Medical Content Created by the Faculty of the
Harvard Medical School
You wear a hospital gown and lie on a table in the x-ray department. A part of your genital area is cleaned with soap on a cotton swab. Then a soft, bendable rubber tube called a urinary catheter is inserted into your bladder, usually by a nurse. The tube is first coated with a slippery jelly and then pushed gently through the opening of the urethra (at the end of the penis for men and near the opening of the vagina for women).
You will feel some pressure while the tube slides into the urethra. Once it is in place, a tiny balloon on the end of the tube is filled with air to hold it in position. The other end (about 6 inches of tubing) hangs outside of your vagina or penis. The doctor uses this tube to fill your bladder with fluid containing a dye that shows up on x-rays. You will feel pressure in your bladder as it begins to expand.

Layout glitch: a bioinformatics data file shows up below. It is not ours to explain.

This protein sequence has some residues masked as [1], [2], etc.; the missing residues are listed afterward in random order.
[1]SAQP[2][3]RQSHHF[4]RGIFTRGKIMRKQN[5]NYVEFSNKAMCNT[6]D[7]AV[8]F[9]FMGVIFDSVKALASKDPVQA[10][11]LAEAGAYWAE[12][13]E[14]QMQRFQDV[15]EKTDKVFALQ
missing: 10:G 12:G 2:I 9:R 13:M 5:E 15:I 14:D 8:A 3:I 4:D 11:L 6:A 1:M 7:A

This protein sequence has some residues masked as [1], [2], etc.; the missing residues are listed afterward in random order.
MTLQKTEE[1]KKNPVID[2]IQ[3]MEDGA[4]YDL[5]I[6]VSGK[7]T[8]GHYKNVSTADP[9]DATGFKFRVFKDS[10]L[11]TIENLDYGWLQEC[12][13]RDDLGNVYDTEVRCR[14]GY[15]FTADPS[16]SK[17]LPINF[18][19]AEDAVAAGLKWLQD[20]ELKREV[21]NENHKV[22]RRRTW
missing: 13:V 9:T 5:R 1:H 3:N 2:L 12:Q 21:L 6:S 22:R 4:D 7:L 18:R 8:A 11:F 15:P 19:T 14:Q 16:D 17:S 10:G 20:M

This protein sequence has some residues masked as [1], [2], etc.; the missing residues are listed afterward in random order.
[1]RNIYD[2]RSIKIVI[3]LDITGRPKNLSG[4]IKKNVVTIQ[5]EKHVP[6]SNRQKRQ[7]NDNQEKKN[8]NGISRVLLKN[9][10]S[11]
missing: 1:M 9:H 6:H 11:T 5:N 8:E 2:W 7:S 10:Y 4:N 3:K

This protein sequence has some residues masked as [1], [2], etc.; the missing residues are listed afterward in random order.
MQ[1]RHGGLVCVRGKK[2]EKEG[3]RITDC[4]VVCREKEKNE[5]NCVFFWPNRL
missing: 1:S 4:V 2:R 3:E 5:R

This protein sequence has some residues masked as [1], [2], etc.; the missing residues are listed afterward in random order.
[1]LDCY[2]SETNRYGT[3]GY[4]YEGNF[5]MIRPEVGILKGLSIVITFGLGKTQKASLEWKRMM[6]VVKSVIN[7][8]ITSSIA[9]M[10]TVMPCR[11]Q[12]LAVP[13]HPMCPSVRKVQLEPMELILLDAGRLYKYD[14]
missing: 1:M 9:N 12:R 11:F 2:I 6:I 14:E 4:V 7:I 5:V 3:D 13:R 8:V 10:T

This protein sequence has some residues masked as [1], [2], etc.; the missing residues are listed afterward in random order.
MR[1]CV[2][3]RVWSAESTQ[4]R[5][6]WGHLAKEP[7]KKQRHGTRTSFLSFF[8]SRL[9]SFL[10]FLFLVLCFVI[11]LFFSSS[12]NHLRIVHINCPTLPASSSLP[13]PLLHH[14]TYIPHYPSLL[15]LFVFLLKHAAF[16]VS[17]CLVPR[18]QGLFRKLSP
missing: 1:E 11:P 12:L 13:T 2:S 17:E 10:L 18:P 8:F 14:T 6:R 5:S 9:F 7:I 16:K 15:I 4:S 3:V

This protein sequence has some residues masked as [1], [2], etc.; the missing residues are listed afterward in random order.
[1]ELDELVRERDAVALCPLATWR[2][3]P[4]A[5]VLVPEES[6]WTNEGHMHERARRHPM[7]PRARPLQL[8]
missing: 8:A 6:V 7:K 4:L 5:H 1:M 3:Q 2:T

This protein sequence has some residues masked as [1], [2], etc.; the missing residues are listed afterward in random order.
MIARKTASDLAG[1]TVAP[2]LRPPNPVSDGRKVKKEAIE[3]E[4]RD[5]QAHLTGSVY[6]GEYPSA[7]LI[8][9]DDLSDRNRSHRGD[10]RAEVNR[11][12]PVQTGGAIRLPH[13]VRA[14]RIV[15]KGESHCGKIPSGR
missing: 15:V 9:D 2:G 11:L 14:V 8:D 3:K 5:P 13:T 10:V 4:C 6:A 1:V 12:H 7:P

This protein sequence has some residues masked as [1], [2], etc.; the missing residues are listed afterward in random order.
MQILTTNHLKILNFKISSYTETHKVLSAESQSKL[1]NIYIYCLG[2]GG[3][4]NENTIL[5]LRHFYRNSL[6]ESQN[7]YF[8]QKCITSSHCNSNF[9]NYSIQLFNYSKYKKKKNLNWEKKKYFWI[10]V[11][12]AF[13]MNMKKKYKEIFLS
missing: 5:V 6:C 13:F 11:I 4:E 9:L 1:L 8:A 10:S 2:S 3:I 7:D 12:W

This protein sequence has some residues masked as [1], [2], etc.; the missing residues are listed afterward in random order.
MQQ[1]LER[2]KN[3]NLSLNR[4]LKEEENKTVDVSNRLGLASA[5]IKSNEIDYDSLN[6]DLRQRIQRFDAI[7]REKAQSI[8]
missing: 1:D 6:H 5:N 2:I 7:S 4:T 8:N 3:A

To create a clear picture, your bladder needs to be filled with as much fluid as it can hold. You will probably feel a very strong urge to urinate. A few pictures are taken with the bladder completely full, and then the small catheter balloon is emptied and the tube is pulled out. You are given a urinal container or a bedpan and asked to urinate while you are still on the table under the x-ray camera. Several pictures are taken while your bladder is emptying. Many patients find this part of the test embarrassing, but you can be reassured that it is a routine part of this common test, something the technicians in this test lab see on a regular basis.